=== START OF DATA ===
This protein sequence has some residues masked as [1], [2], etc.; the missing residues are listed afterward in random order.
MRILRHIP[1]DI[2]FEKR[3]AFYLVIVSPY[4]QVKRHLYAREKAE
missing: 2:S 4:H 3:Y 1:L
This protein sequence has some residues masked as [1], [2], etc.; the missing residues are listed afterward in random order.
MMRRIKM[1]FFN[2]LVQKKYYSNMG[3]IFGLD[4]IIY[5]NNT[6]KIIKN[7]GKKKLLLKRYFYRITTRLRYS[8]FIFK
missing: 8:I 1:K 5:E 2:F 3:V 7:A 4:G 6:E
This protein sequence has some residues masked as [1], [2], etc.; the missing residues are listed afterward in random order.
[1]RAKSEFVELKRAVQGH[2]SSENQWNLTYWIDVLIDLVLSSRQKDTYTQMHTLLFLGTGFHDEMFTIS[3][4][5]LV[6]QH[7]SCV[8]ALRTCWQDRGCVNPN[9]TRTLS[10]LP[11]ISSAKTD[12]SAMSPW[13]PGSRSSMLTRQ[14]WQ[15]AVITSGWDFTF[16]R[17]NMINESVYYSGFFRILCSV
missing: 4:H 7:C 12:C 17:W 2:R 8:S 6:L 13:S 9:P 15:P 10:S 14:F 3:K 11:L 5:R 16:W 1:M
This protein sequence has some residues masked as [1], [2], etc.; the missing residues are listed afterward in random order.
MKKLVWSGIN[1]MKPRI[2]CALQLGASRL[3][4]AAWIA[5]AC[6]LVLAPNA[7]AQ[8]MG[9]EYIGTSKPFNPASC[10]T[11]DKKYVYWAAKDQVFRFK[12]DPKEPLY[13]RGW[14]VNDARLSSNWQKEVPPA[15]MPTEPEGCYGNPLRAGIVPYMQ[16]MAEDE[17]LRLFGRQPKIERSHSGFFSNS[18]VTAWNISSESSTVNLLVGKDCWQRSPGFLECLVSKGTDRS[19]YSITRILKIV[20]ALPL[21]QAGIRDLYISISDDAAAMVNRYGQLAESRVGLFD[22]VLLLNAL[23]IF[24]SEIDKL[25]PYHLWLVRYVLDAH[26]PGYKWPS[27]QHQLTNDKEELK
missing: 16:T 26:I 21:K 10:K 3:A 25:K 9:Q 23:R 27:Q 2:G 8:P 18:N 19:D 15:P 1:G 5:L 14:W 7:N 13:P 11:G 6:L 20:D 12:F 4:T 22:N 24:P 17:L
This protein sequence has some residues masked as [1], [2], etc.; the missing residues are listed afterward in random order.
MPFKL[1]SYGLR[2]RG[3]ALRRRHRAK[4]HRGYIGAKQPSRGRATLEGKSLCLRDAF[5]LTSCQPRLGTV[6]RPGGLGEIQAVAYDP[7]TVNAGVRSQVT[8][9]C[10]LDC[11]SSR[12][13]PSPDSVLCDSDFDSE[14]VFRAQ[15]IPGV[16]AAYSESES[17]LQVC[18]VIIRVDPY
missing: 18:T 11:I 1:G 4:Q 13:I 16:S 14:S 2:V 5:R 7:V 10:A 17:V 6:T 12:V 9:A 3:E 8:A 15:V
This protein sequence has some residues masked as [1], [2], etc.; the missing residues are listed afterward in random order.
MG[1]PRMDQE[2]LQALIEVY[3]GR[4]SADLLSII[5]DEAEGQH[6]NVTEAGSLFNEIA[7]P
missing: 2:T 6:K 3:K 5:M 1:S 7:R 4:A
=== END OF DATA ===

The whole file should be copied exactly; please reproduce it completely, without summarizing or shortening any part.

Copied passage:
This protein sequence has some residues masked as [1], [2], etc.; the missing residues are listed afterward in random order.
MRILRHIP[1]DI[2]FEKR[3]AFYLVIVSPY[4]QVKRHLYAREKAE
missing: 2:S 4:H 3:Y 1:L
This protein sequence has some residues masked as [1], [2], etc.; the missing residues are listed afterward in random order.
MMRRIKM[1]FFN[2]LVQKKYYSNMG[3]IFGLD[4]IIY[5]NNT[6]KIIKN[7]GKKKLLLKRYFYRITTRLRYS[8]FIFK
missing: 8:I 1:K 5:E 2:F 3:V 7:A 4:G 6:E
This protein sequence has some residues masked as [1], [2], etc.; the missing residues are listed afterward in random order.
[1]RAKSEFVELKRAVQGH[2]SSENQWNLTYWIDVLIDLVLSSRQKDTYTQMHTLLFLGTGFHDEMFTIS[3][4][5]LV[6]QH[7]SCV[8]ALRTCWQDRGCVNPN[9]TRTLS[10]LP[11]ISSAKTD[12]SAMSPW[13]PGSRSSMLTRQ[14]WQ[15]AVITSGWDFTF[16]R[17]NMINESVYYSGFFRILCSV
missing: 4:H 7:C 12:C 17:W 2:R 8:S 6:L 13:S 9:P 15:P 10:S 14:F 3:K 11:L 5:R 16:W 1:M
This protein sequence has some residues masked as [1], [2], etc.; the missing residues are listed afterward in random order.
MKKLVWSGIN[1]MKPRI[2]CALQLGASRL[3][4]AAWIA[5]AC[6]LVLAPNA[7]AQ[8]MG[9]EYIGTSKPFNPASC[10]T[11]DKKYVYWAAKDQVFRFK[12]DPKEPLY[13]RGW[14]VNDARLSSNWQKEVPPA[15]MPTEPEGCYGNPLRAGIVPYMQ[16]MAEDE[17]LRLFGRQPKIERSHSGFFSNS[18]VTAWNISSESSTVNLLVGKDCWQRSPGFLECLVSKGTDRS[19]YSITRILKIV[20]ALPL[21]QAGIRDLYISISDDAAAMVNRYGQLAESRVGLFD[22]VLLLNAL[23]IF[24]SEIDKL[25]PYHLWLVRYVLDAH[26]PGYKWPS[27]QHQLTNDKEELK
missing: 16:T 26:I 21:K 10:K 3:A 25:K 9:Q 23:R 27:Q 2:G 8:P 18:N 19:D 15:P 1:G 5:L 14:W 7:N 13:P 11:G 6:L 20:D 12:F 4:T 22:N 24:P 17:L
This protein sequence has some residues masked as [1], [2], etc.; the missing residues are listed afterward in random order.
MPFKL[1]SYGLR[2]RG[3]ALRRRHRAK[4]HRGYIGAKQPSRGRATLEGKSLCLRDAF[5]LTSCQPRLGTV[6]RPGGLGEIQAVAYDP[7]TVNAGVRSQVT[8][9]C[10]LDC[11]SSR[12][13]PSPDSVLCDSDFDSE[14]VFRAQ[15]IPGV[16]AAYSESES[17]LQVC[18]VIIRVDPY
missing: 18:T 11:I 1:G 4:Q 13:I 16:S 14:S 2:V 5:R 7:V 10:A 17:V 6:T 12:V 9:A 3:E 8:A 15:V
This protein sequence has some residues masked as [1], [2], etc.; the missing residues are listed afterward in random order.
MG[1]PRMDQE[2]LQALIEVY[3]GR[4]SADLLSII[5]DEAEGQH[6]NVTEAGSLFNEIA[7]P
missing: 2:T 6:K 3:K 5:M 1:S 7:R 4:A